Head - You're looking at the final part and I'm thinking to myself "I am totally fucked and never going to get this back together". Remember the comment I made about Castrol GTX being good oil? This is where you find out how good the oil is in an engine. When I bought the MR2, it had 90k miles on it. I put another 40k on it using Castrol GTX instead of regular Joe Mechanics "Almost New" oil. GTX has a crapload of zinc in it, which is also how PB Blaster works. The valve buckets didn't have any scarring, which means the zinc is working.
Protip for Saturday: Burnt oil looks like a brownie. It also holds heat. It also is impossible to get off an engine. Using good oil in your engine will help things immensely. Water injection is OK, but makes it much easier to run an engine rich. Rich engines deposit carbon from unburned fuel all over everything while lean engines deposit carbon from burnt oil all over everything. The key is going to be oil, which means the carbon from a rich engine flows out of the engine before having a chance to deposit on anything. A lean engine will simply melt at some point and consume any quality of oil.
Cleaning it up - Well, I have no idea what the idiot was doing to the engine before I got the car but my best guess was "running it on a budget", which means going to Joe Mechanic for service instead of Toyota or doing it himself and spending the money on quality materials. Excuse the camera phone, but this engine is foul. The solution is to use a wire brush to remove the carbon fouling with a drill. You could do it by hand but it will take all day. Do the same with the gasket material left on the block. Scrub it until it shines. If you want it to really shine, use very fine sandpaper to get a high gloss surface. Clean the tops of the cylinders too, this area gets a light fouling and you can feel it with your finger. Once you're done this, use compressed air to blow out all the little stud holes on the block. Vacuum out the pistons. Put a layer of lithium paste or other high quality grease over the cylinder walls and piston heads. Do not apply grease to the gasket seat, but do wipe it down with a fine, lint free cloth. Remember: Dry start = death.
Cleaning the Valvetrain - If the head is in good condition, the Toyota valvebuckets (shims) will fall right out. In other words, I had to ball up a rag and stuff it against the buckets before putting a piece of wood over it. Putting the valveshims on the wrong valves will screw up the engine quite nicely and at best, it won't run right. At worst, it will smash a valve into a piston and it'll be game over. A note on some engines: The pistons will have a butterfly cut into the top of the piston which the valve can dip into if the timing is off on the engine. An interference engine will smash the pistons into the valves. A non-interference engine will gracefully drop the valve into the butterfly. At 100k miles, they all are interference engines from the carbon. With the valves supported, I could flip the head over and clean the valves and mating surfaces.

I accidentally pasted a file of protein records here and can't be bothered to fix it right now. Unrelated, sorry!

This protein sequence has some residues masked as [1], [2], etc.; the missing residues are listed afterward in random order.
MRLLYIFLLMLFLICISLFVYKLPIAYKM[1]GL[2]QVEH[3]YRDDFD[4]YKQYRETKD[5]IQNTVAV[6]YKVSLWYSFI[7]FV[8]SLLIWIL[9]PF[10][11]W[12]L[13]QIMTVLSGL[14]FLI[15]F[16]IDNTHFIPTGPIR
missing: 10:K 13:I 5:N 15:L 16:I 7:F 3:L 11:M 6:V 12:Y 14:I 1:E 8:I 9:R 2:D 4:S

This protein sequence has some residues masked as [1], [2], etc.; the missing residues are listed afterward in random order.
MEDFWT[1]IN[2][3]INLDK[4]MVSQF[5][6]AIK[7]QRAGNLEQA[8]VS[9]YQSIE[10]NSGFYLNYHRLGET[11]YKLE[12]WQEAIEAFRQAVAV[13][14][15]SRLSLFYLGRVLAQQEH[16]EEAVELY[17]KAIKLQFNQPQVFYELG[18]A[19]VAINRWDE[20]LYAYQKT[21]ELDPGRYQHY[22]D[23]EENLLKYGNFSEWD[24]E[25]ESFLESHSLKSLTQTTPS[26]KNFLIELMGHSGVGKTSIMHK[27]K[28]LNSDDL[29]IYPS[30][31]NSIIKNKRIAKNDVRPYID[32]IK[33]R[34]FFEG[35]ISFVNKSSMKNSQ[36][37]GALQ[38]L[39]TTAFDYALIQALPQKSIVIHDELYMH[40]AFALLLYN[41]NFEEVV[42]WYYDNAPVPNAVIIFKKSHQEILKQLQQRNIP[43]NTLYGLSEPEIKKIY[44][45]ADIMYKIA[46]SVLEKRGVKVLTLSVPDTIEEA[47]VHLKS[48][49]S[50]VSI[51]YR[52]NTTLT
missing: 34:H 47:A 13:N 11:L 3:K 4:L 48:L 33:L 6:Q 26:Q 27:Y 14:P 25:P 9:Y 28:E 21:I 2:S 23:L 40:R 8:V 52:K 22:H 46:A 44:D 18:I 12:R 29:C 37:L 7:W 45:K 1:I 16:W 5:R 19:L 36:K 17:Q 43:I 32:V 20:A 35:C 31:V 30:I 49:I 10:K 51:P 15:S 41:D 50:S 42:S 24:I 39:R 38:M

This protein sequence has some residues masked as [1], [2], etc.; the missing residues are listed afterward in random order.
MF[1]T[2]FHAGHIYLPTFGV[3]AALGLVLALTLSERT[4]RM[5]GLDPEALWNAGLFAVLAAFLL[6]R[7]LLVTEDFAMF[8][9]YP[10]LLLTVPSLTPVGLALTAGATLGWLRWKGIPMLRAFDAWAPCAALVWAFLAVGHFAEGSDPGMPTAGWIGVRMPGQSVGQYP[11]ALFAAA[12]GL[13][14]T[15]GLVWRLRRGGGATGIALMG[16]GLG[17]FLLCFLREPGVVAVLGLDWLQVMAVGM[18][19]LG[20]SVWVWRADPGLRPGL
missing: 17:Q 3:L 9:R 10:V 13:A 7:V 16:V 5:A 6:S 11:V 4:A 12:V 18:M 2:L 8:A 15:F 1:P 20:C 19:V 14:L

Sunday: It feels like it took too much time. I figured the rebuild would be a one-day job. I had no idea the engine was in this poor condition and required this much cleaning. It is far better to do all the deep engine bullshit now and clean it right than to wish it was done later. Treat the engine nicely, and it will last forever and hopefully won't foul nearly this badly again.
Headgasket protip: When the engine is out of the car for a swap, this is an excellent time to do the headgasket. The headgasket I ended up using was a Cometic MLS gasket. The stock Toyota gasket is .071" thick, this gasket was originally .040" thick until I was told that the .040" ones were out of stock. I accepted a .050" substitution. The .010" probably won't make a difference. The goal is to get a gasket which is as thin as possible but still can seal. Since the gasket is much weaker than either the block or the head, the gasket is what is going to blow first. Thinner gaskets made of stronger material give the block slightly more compression but also provide much less area of weak gasket material presented to the forces in the engine.
Protip for Studs: ARP is about the only brand I will buy. Bolts actually stretch and are impossible to torque properly. Studs are torqued down and then bolts are torqued on to them, making the torque wrench extremely accurate. Nuts also are designed to stretch before studs do, meaning that the torque reading and stretching will be absolutely proper. Do not ever re-use headbolts when doing an engine.